The Greek island of Santorini, the southernmost of the Cyclades archipelago in the Aegean Sea, is the remnant of a very old volcano. Never affected by phylloxera, the vineyard is made up of ungrafted vines, often more than a century old, of endemic grape varieties, in particular Assyrtiko, a great white grape variety of which Haridimos Hatzidakis, who passed away in 2017, was the undisputed master.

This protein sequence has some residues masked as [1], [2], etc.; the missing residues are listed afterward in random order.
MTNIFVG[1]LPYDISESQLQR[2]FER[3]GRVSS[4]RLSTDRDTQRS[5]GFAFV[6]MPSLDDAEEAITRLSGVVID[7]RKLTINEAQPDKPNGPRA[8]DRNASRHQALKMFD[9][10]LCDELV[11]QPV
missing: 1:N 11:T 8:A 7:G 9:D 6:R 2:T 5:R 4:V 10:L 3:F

Of Cretan origin, Haridimos Hatzidakis created his estate in 1996 in Santorini, in the south of the island near the village of Pyrgos, from abandoned vines belonging to the family of his wife Konstantina. Owned plots, rented vines or purchases of grapes: the estate was gradually built (10 ha) with a desire for natural cultivation and winemaking, a pioneering approach on the island. On this volcanic terroir (tuff, pumice stone, pozzolan) with very little water, subject to strong sunshine and wind laden with sand and salt from the sea, the ungrafted vines are grown in ambelia, a sort of “crowned goblet” which protects the grapes, Assyrtiko and Aïdani for the whites, Mavrotragano and Voudomato for the reds. The work of the winegrower is simple, without any sophistication, entirely focused on the expression of the grape variety and the inimitable terroir of Santorini, a work – too soon interrupted by the death of the winemaker in 2017 – which results in admirable cuvées of purity, frankness, life and energy, and which is part of the renewal movement of Greek wines.